Slams Alcatel-Lucent Deal
Firm Says Holders Of French Company Should Reject Merger
By Leila Abboud
The Wall Street Journal
Wednesday, August 30, 2006
French investor-advisory firm Proxinvest is urging
shareholders of French telecommunications-equipment maker
Alcatel SA to reject a proposed merger with U.S. rival
Lucent Technologies Inc., raising a potential roadblock
as shareholders on both sides of the Atlantic prepare to
vote on the deal next month.
In a letter sent to fund managers Monday, Proxinvest said
Alcatel shareholders were paying too much for Lucent and
advised them to vote against the deal. The letter also
slammed proposed changes to the corporate bylaws that would
make it harder to unseat the chief executive and chairman.
Alcatel shareholders are scheduled to vote on the proposed
merger at the French company's annual meeting Sept. 7 in
Paris. Lucent shareholders will also vote on the merger
that same day. For the merger to be approved, two-thirds of
shareholders in each company must vote for it.
Proxinvest's position differs from that taken last week by
the U.S.-based proxy-advisory firm, Institutional
Shareholder Services. In its merger analysis released last
week, ISS recommended that shareholders of both firms
support the deal, citing its "compelling strategic
rationale, attractive synergies and conservation
valuation". Another U.S.-based advisory firm, Glass, Lewis
& Co., also came out in favor of the deal last week.
Alcatel and Lucent announced their proposed merger in
April. The move was a reaction to intensifying competition
in the telecom-equipment business, especially from new
low-cost manufacturers emerging from China. Consolidation
among operators of telecommunications networks in recent
years has also reduced the pool of buyers and put pressure
Lucent and Alcatel were considered natural merger partners
because they have overlapping product lines and different
strengths. More than two-thirds of Alcatel's business is
from Europe, Latin America, the Middle East and Africa. The
French company is particularly strong in equipment that
enables regular telephone lines to carry high-speed Internet
and digital-television traffic. Nearly two-thirds of
Lucent's business is done in the U.S. Alcatel had 2005
revenues of €13.1 billion ($16.75 billion) and a market
capitalization of €13.04 billion. Lucent had revenue of
$9.44 billion last year and a market capitalization of
But since the merger was announced, Lucent issued a profit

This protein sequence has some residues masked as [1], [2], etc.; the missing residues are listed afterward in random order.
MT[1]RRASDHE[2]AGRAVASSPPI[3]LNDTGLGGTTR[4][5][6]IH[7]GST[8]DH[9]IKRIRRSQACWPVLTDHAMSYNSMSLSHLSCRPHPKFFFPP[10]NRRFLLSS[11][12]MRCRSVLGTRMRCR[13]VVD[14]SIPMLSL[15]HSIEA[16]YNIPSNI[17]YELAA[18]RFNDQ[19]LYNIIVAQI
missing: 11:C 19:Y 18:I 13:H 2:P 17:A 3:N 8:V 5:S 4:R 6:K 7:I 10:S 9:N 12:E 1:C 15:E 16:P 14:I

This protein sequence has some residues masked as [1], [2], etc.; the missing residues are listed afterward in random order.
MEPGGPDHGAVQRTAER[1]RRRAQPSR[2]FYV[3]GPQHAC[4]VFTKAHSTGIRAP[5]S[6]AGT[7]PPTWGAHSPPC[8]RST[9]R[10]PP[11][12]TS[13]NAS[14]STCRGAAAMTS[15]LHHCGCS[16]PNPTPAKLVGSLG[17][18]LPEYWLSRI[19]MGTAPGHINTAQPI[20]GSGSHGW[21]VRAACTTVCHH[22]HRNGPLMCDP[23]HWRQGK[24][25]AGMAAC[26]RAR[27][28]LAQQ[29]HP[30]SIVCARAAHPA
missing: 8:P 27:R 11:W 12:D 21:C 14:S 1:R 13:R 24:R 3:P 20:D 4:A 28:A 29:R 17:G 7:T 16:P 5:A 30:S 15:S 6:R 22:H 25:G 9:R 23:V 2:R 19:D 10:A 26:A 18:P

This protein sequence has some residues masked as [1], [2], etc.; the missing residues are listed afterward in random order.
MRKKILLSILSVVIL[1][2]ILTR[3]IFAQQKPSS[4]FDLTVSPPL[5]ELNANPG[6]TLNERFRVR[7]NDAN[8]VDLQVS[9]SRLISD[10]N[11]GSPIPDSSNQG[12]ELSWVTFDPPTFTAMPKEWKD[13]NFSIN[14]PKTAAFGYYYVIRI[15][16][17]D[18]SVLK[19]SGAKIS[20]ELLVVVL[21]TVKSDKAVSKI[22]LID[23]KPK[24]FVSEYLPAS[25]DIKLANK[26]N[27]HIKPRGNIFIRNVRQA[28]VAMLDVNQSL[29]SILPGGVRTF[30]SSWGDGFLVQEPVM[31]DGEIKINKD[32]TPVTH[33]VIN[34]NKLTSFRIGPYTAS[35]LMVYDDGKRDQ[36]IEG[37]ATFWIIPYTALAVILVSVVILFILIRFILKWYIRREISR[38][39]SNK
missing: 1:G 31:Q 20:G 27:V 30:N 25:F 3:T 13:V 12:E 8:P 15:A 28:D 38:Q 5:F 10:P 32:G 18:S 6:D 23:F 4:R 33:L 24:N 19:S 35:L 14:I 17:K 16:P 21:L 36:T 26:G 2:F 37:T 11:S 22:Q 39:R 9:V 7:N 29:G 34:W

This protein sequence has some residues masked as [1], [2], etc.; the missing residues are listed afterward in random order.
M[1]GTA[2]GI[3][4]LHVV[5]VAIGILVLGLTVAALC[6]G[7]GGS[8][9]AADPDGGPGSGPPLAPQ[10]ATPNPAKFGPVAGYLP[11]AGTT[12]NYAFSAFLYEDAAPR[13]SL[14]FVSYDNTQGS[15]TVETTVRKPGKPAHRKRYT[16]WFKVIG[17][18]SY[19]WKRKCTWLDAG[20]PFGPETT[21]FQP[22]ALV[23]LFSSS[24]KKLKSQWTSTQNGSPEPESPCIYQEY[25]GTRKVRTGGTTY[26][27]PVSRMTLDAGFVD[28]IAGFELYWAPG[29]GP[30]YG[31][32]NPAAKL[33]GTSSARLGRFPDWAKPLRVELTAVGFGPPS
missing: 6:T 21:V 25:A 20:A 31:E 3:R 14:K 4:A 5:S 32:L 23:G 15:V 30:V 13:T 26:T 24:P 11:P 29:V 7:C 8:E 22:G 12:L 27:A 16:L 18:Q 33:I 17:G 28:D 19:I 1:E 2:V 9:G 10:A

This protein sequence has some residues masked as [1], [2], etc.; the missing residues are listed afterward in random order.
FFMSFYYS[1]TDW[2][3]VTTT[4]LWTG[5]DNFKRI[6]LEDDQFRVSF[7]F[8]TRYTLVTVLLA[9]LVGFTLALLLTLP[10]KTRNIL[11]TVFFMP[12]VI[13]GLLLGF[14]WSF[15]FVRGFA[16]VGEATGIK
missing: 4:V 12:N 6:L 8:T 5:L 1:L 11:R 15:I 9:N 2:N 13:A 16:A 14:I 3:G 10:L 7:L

warning in July and weak quarterly results, prompting some
Alcatel shareholders to question the value of the deal.
Lucent reported a 79% drop in profit and declining sales for
its fiscal third quarter because of weak spending from U.S.
"The outlook for Lucent has significantly worsened since the
deal was announced," said Richard Windsor, an analyst at
Nomura Securities. "The strategic rationale for the deal is
still there but I just think Alcatel is offering too much
and should pay less."
Alcatel spokeswoman Regine Coqueran said the company's board
had done an exhaustive and "prudent analysis of Lucent's
business and believed that the price set in April was
appropriate. The value of a company depends more on
long-term perspectives than on one or two quarters," said
Lucent spokeswoman Mary Lourdes Ambrus said, "We believe the
terms of the merger are fair for both Lucent and Alcatel
Proxinvest critiqued the financial terms of the proposed
merger, under which Alcatel would pay Lucent shareholders
0.1952 Alcatel share for every Lucent share they own,
valuing each Alcatel share at just over five Lucent shares.
Proxinvest said that given Lucent's falling share price and
weak performance, the exchange rate should be closer to
seven Lucent shares for each Alcatel share. Lucent's shares
gained three cents to $2.29 in late afternoon trade on the
New York Stock Exchange. Alcatel's shares, meanwhile, rose
22 cents to $12.34 on the exchange.
Proxinvest also criticized a proposal that would require
votes from two-thirds of board members to remove either the
chief executive officer or the chairman of the combined
company. The Alcatel spokeswoman said the rule would only
last three years and was aimed at ensuring management
stability after the merger. The new rules also allow
Alcatel's 68-year-old CEO, Serge Tchuruk, to remain the
nonexecutive chairman of the new company without a specific
age limit mandating his retirement. The new rules would
only require one-third of the board members be younger than
70 years old, which means Mr. Tchuruk would likely be able
to remain on as long as he choses.
"This is a dramatic worsening of corporate governance and is
not good for shareholders," said Pierre-Henri Leroy,
president of Proxinvest.
Write to Leila Abboud at